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Broken world: The politics behind massive child migration

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Despite paid advertising into Central America, messages in Spanish from the U.S. Customs and Border Patrol that the trip is dangerous and there are no permisos given to stay, many tens of thousands of unaccompanied migrant children have crossed over and through Mexico's southern and northern borders to reach the United States.

The statement from U.S. Customs and Border Protection regarding the "multifaceted humanitarian and security issues" they face now, with nearly 52,000 "apprehended" children arriving as of "mid-June of this fiscal year" at the Southwest U.S. border, shows the mind-numbing problem.

Estimates are that 80,000 migrating children are expected to cross the southern border illegally this year, according to a FoxNews article by Dr. Marc Siegel.

Customs and Border Patrol Commissioner R. Gil Kerlikowske says that they are arriving "... exhausted and scared, in need of food and water...." From the CBP website:

"Approximately three-quarters of them originated from El Salvador, Guatemala or Honduras after traveling for weeks through Mexico."

Commissioner R. Gil Kerlikowske adds that CBP and the Department of Homeland Security "... have mobilized to address this situation in a way consistent with our laws and our American values.”

Which means, he stated, that DHS and the Department of Health and Human Services are coordinating with the Department of Defense to "house and process the children. The federal partners are locating additional facilities as needed."

Mayor Long: 'inefficiency at the federal level'

Sunday on NBC's MeetThePress, a young mother named Esperanza who began the 17-day, dangerous trip from El Salvador on foot with her little boy Edwin, to the Texas border, stated:

"I thank God Immigration caught me. Thank God we're here and we're okay. I wanted a better life for my son."

An interview given with Mayor Alan Long of Murrieta, the town where protesters greeted buses of apprehended migrants, showed he had questions too:

"How come now? How come so many? And I think what's happening is, down in a less desirable area of the world, you have a lot of crime, poverty. And people are trying to flee to the greatest nation in the world. Can't blame them for that."

But Mayor Long blames Washington officials for what is happening, and he wrote a letter to them saying so.

Said the Mayor in the interview:

"People are at a boiling point and they're tired of inefficiency at the federal level."

Miguel Almaguer, the reporter on this story, also stated that as of Sunday, "... there are no children at this facility, but the mayor says that will change. They expect waves of children to arrive here in the coming days. And when that happens, protesters say they'll be back."

'the push factor'

In a following interview with Secretary of Homeland Security Jeh Johnson, David Gregory repeated Mayor Long's questions of "Why now?"

Said Secretary Johnson:

"First of all, David, the reason we're seeing this influx has to do primarily with the conditions in the three Central American countries that they're leaving from, the push factor."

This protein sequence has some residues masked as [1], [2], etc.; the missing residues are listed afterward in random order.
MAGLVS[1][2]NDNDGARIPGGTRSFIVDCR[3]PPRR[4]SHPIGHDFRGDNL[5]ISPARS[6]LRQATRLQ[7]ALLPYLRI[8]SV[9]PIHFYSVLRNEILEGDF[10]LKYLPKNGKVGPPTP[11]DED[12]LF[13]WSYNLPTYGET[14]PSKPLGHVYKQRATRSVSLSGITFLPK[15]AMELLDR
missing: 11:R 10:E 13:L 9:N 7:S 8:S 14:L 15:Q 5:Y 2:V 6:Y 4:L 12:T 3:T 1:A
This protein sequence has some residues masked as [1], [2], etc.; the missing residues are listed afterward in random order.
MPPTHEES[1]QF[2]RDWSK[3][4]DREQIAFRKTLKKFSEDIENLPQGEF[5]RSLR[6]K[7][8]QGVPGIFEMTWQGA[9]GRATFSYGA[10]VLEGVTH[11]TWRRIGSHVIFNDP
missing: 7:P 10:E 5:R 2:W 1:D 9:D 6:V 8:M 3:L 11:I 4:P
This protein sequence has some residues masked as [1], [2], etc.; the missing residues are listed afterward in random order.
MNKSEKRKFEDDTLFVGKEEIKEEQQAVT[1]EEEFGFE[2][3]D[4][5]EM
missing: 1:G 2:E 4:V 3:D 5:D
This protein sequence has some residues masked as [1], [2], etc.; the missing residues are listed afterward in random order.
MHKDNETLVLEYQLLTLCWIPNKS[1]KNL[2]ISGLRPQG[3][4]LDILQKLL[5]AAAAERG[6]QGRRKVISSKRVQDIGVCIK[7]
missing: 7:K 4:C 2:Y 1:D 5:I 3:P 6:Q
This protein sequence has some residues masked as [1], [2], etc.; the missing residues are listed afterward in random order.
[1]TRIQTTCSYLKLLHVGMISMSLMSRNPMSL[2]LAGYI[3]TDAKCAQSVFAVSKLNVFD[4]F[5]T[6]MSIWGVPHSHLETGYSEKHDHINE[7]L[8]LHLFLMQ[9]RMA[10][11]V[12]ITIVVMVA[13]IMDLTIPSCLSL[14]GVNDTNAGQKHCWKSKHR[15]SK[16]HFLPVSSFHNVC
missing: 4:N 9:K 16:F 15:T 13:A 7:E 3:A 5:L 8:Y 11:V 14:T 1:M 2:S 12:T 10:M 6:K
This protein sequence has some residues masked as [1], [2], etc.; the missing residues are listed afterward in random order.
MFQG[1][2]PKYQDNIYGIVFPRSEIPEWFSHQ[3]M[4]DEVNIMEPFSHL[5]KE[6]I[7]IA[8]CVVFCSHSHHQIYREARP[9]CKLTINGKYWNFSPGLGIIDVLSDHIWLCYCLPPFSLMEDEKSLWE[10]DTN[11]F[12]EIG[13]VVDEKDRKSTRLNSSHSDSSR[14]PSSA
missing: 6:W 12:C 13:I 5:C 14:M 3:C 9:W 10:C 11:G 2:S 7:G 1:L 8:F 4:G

The conversation that followed, according to NBC's transcript:

GREGORY: More than-- and it's double, though?

(OVERTALK)

DAVID GREGORY: Could it be 90,000 this year?

SECRETARY JEH JOHNSON: Honduras is in a really bad place right now. El Salvador, Guatemala. The push factor is what is driving this recent influx. In addition, we know that the smuggling organizations, the criminal smuggling organizations, are putting out a lot of disinformation about supposed 'free passes' into this country that are going to expire at the end of May, at the end of June. "Just give us your money and we'll get you into the country by the end of the month." It's like a used car salesman saying that the sale's going to expire at the end of the week.

DAVID GREGORY: But that's not all misinformation, Mr. Secretary. There is deferred action on some children, passed in 2012, that will allow some children of illegal immigrants to stay.

SECRETARY JEH JOHNSON: Well, that's the point we keep stressing. The deferred action program is for kids who came to this country seven years ago. It's not for anyone who comes to this country today, tomorrow or yesterday. And the legislation that the Senate passed, which provides for an earned path to citizenship, is for those who were in this country in 2011. It's not for those that are coming here today.

DAVID GREGORY: How many-- the numbers, again. I mean a year ago it's 26,000. It's double that. Could it get up to 90,000 this year?

SECRETARY JEH JOHNSON: I believe we're going to stem this tide.

And that is basically what the Secretary kept pushing, the statement that he believes "we're going to stem this tide."

Meanwhile, there are reports that Border Patrol here in San Diego County have been exposed to contagious diseases like scabies, according to a Breitbart article today based upon a press statement. From the NationalBorderPatrolLocal1613 website, officers are also being advised to bring an extra set of clothes and aware of protocol for transmissible diseases:

"The intervention measures reported to be efficient for the control and the prevention of common transmissible infections. Depending on the populations targeted, these interventions may include education, chest radiography screening for tuberculosis, directly observed therapy for tuberculosis treatment, improvement of personal clothing and bedding hygiene, and widespread use of ivermectin for scabies and body louse infestation. Systematic vaccination against hepatitis B virus, hepatitis A virus, influenza, Streptococcus pneumoniae, and diphtheria is strongly recommended."

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